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I'm trying to get a String of a date in Java in the format specified in HTTP 1.1. Which, as far as I can tell, is:

Fri, 31 Dec 1999 23:59:59 GMT

With the time always being GMT.

What would be the easiest way to get this from Date/Calendar/?

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up vote 29 down vote accepted

In case someone else will try to find the answer here (like I did) here's what will do the trick:

String getServerTime() {
    Calendar calendar = Calendar.getInstance();
    SimpleDateFormat dateFormat = new SimpleDateFormat(
        "EEE, dd MMM yyyy HH:mm:ss z", Locale.US);
    dateFormat.setTimeZone(TimeZone.getTimeZone("GMT"));
    return dateFormat.format(calendar.getTime());
}

in order to set the server to speak English and give time in GMT timezone.

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That code is a prime example of why people hate Java. I went with the answer by @jontejj. – nikdeapen Jan 11 '15 at 2:23

If you're using Joda-Time (which I would highly recommend for any handling of dates and times in Java), you can do:

import org.joda.time.DateTime;
import org.joda.time.format.DateTimeFormat;
import org.joda.time.format.DateTimeFormatter;

...

private static final DateTimeFormatter RFC1123_DATE_TIME_FORMATTER = 
    DateTimeFormat.forPattern("EEE, dd MMM yyyy HH:mm:ss 'GMT'")
    .withZoneUTC().withLocale(Locale.US);

...

RFC1123_DATE_TIME_FORMATTER.print(new DateTime())
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1  
This worked great. However, to ensure an English locale I had to add: private static final DateTimeFormatter RFC1123_DATE_TIME_FORMATTER = DateTimeFormat.forPattern("EEE, dd MMM yyyy HH:mm:ss 'GMT'").withZoneUTC().withLocale(Locale.US); – Joel Sjöstrand Oct 2 '14 at 13:10

If you're using java 8 you can use:

java.time.format.DateTimeFormatter.RFC_1123_DATE_TIME.format(ZonedDateTime.now(ZoneId.of("GMT")))
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1  
Lovely to see this in Java 8 but, this didn't quite work for me I had to use ZonedDateTime.now() instead of Instant.now() – Jonas Geiregat Dec 19 '14 at 21:16
5  
I used this except with ZonedDateTime.now(ZoneId.of("GMT")). Thanks for the answer. – nikdeapen Jan 11 '15 at 2:26
1  
This works only for dates on or after 10th. For single digit dates, RFC 5322 expects the date to be of two digits, but this line of code generates a single digit date field. tools.ietf.org/html/rfc5322#section-3.3 – Pavan Kumar Apr 21 '15 at 12:56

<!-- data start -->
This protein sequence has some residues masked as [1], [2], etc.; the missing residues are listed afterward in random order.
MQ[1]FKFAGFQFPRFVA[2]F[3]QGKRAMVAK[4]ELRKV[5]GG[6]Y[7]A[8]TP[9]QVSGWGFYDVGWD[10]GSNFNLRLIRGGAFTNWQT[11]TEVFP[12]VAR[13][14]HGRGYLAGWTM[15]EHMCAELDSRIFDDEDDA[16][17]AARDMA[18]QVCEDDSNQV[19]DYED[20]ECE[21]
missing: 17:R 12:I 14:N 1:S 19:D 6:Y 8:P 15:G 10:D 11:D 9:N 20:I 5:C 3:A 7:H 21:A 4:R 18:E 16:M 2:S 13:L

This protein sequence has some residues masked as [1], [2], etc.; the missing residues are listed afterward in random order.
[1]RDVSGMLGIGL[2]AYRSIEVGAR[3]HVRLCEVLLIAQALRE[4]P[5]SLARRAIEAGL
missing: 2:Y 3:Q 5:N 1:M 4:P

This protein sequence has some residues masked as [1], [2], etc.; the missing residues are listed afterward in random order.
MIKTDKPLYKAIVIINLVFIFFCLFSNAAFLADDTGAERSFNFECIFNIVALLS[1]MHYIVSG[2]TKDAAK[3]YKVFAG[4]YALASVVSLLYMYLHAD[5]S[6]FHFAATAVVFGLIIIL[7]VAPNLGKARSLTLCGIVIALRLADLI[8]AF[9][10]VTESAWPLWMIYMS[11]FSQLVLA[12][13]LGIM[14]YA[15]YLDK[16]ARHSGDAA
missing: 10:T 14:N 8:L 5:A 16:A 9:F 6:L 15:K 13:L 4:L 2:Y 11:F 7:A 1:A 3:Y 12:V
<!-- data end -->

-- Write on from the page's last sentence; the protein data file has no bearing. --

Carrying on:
1  
@PavanKumar: Good point, but I think the reference is wrong :) RFC 5322, section 3.3 says day = ([FWS] 1*2DIGIT FWS) / obs-day. 1*2DIGIT means "at least one, at most two of DIGIT" (tools.ietf.org/html/rfc5234#section-3.6 as referenced by RFC 5322). For the purpose of HTTP/1.1 though: RFC 2616, section 3.3., references a "fixed-length" format of RFC 1123 (which uses the same definition 1*2DIGIT), defining day as 2DIGIT. It's a mess :) – ankon Jul 6 '15 at 18:33
    
Is that thread safe? – user1133275 Jul 21 '15 at 20:24

If you are not afraid of additional dependencies, you can use apache DateUtils:

import org.apache.http.impl.cookie.DateUtils;
DateUtils.formatDate(new Date(System.currentTimeMillis()));
// Tue, 17 Apr 2012 18:59:02 GMT

This will format your date with respect to RFC 822 RFC1123.

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1  
RFC 822 actually states a 2 digit year, however, RFC 1123 which supersedes RFC 822 changes this to a 4 digit year. – w3dk Jan 2 '13 at 15:16
Calendar calendar = Calendar.getInstance();
SimpleDateFormat dateFormat = new SimpleDateFormat("EEE, dd MMM yyyy HH:mm:ss z");
System.out.println("Date: " + dateFormat.format(calendar.getTime()));

You can play with it. The documentation is here: http://download.oracle.com/javase/7/docs/api/java/text/SimpleDateFormat.html

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What about the requirement that it be in GMT? – Fergusmac Oct 10 '11 at 0:55
    
I also think the above example returns the date in system timezone, not GMT (of course it works if you set system timezone to GMT in the Locale, but not everybody are willing to do that) so - anyone - what would be the complete answer? – Hannes R. Dec 23 '11 at 14:32

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